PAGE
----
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Rates of premature births declined in Melbourne, Australia, during the first half of the COVID-19 pandemic, according to a recent study from Monash University. In the United States, where the burden of COVID-19 has been much higher, researchers found that rates of late preterm births climbed a little higher than prepandemic rates. The increase was driven entirely by an increase among Black and Hispanic women, particularly Puerto Rican women, whose rate more than tripled.
These findings are from just two of the abstracts that researchers will present and discuss at the upcoming annual meeting of the Society of Maternal-Fetal Medicine (SMFM) — being held online from January 25 through 30. They represent two separate but interrelated themes likely to permeate this year’s conference: the pandemic, and health disparities.
“Given not just COVID but the current social and political climate in the United States and even worldwide, I think this conference comes at an ideal time for people to discuss their research regarding impact of racism, discrimination, and racial disparities on obstetric outcomes,” Tracy Manuck, MD, an associate professor of ob/gyn at the University of North Carolina at Chapel Hill (UNC), told Medscape Medical News. Manuck, who is also medical director of UNC’s Prematurity Prevention Program, will be co-moderating the session featuring the Australian research on prematurity during lockdown.
“The pandemic, as you know, disproportionately affects individuals of color, so it’s kind of a perfect opportunity to study both: obstetric outcomes and the pandemic, and something that disproportionately impacts minorities in the United States,” Manuck said.
More than two dozen presentations at the conference focus specifically on SARS-CoV-2 infection or on other aspects of the pandemic and how they affect women and newborns. From the effect of lockdowns on maternal-fetal health to COVID-19 morbidity in pregnancy to best practices for prenatal visits during the pandemic, it’s impossible to avoid discussing the effects of such a public health catastrophe when presenting research in the midst of one, experts said.
Woven through much of that research is a recurring issue that has drawn more and more attention in recent years — social determinants of health, and health disparities resulting from racism and related socioeconomic factors. The conference presentations include almost as many focused on disparities as on COVID-19, and several of those overlap.
“There are many, many questions both in obstetrics in general and related to the pandemic specifically that need further inquiry, including the health disparities that we’re seeing with severity of COVID and the populations that are getting COVID,” Cynthia Gyamfi Bannerman, MD, the SMFM 2021 program committee chair, told Medscape Medical News. Gyamfi, an ob/gyn at Columbia University and primary investigator of the Maternal-Fetal Medicine Units Network at the National Institutes of Health, expects COVID vaccines to be top of mind during the conference, even if the relevant data are not yet available.
“We desperately need research in pregnancy to understand what the implications of getting vaccinated are. That’s the question on everybody’s mind right now as the vaccine is getting rolled out,” Gyamfi said. “We have a lot of publications on the effects of COVID in pregnancy, and I think we all are very eager to collect data on people who have been vaccinated moving forward and compare them to an appropriate control group. All of our theoretical data and the animal data to date suggest it’s safe, but now we need data from folks who have been vaccinated as well.”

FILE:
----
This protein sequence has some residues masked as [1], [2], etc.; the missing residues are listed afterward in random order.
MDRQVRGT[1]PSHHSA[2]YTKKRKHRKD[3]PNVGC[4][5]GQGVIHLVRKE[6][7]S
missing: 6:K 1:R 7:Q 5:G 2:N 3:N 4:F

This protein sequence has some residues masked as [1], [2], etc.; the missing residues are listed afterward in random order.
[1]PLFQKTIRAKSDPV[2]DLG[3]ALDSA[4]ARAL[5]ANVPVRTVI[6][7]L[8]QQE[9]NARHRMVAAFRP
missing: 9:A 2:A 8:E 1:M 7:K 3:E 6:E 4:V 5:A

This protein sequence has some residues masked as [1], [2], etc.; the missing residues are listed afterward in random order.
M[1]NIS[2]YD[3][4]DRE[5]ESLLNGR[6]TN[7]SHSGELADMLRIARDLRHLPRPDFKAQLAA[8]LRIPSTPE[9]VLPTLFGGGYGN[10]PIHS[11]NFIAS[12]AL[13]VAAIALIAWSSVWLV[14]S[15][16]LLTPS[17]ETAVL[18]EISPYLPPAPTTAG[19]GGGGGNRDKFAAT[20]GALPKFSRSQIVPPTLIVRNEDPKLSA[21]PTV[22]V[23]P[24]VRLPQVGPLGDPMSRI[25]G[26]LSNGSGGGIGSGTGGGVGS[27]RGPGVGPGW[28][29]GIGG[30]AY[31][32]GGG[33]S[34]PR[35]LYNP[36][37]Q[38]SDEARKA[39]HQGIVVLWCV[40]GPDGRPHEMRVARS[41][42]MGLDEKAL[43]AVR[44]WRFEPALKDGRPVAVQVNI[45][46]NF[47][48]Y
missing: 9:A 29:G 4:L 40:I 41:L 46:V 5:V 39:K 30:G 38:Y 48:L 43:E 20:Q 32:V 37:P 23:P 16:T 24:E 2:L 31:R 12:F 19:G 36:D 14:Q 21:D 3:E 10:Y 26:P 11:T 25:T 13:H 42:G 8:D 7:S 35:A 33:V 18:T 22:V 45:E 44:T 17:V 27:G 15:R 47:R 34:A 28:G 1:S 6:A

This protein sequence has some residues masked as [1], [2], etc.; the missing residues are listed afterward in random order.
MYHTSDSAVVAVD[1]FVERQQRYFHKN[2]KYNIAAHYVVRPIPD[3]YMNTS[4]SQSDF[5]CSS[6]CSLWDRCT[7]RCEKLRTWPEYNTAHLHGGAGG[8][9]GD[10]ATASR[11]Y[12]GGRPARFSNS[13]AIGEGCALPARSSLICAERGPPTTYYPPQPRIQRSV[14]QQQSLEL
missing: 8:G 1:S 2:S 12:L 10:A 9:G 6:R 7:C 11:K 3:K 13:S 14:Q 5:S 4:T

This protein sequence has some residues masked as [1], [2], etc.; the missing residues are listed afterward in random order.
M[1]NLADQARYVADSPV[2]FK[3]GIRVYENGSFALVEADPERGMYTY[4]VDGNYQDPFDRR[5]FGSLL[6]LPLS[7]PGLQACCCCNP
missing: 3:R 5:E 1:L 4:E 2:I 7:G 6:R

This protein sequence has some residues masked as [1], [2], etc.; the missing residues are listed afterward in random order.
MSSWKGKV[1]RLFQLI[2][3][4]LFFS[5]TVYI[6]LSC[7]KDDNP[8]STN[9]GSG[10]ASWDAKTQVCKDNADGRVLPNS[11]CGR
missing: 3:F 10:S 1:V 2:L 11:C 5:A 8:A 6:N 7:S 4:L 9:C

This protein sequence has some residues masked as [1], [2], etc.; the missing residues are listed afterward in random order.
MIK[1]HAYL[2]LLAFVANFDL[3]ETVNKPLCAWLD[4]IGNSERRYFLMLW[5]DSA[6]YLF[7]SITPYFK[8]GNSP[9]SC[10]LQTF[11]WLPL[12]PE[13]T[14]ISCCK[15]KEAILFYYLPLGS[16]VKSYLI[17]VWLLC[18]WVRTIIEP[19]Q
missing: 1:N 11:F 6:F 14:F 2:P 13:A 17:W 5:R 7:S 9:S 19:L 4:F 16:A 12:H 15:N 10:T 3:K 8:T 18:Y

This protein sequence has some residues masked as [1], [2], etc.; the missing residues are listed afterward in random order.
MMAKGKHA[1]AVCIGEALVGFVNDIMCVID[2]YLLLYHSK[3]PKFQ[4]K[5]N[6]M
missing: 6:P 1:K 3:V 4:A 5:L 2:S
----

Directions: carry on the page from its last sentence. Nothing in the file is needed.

She also points out two of the late-breaking abstracts that relate to COVID: an encouraging study on the placental transfer of COVID antibodies, and one on maternal and neonatal outcomes from COVID during pregnancy. The latter study was based on a multistate cohort of more than 1200 patients.
“There will be debate on how the population will be affected — will there be more babies delivered preterm, will there be more growth-restricted babies — and we don’t have data on long-term outcomes of the mothers and children” who are exposed to COVID-19 during pregnancy, Bo Jacobsson, MD, PhD, a professor of ob/gyn at the University of Gothenburg, Gothenburg, Sweden, told Medscape Medical News. He expects discussions on COVID-19’s effects at the population, hospital, and individual levels as well as conversations among clinicians about the rare and complex COVID-19 cases they may have seen.
“The huge research effort that COVID has resulted in will offer important clues into how other disease-causing mechanisms could lead to problems in mothers and children,” such as improving understanding of fetal demise, malformations, or brain damage, Jacobsson said.
On the other hand, it’s important that COVID-19 doesn’t crowd out other important maternal issues, such as maternal mortality. It’s unlikely COVID-19 will overwhelm the conference program, given the breadth of research on the schedule.
“The program committee thought perhaps we would see a preponderance of COVID abstracts, but we were actually pleasantly surprised that we saw the breadth and depth of maternal fetal medicine,” Gyamfi said. “We didn’t know what to expect and how many abstracts we’d be able to get because of the limitations of doing research in the middle of the pandemic and many people having to pause their work. But many people were able to complete excellent studies, and I was very impressed with the quality of science this year, so I’m very excited for the meeting.”
Gyamfi participated in a Sera Prognostics advisory board meeting in 2018 and has received a donation from Hologic of a device to study prematurity. Jacobsson led a study funded by Natera.
Society of Maternal-Fetal Medicine: Abstracts 11 and 96.
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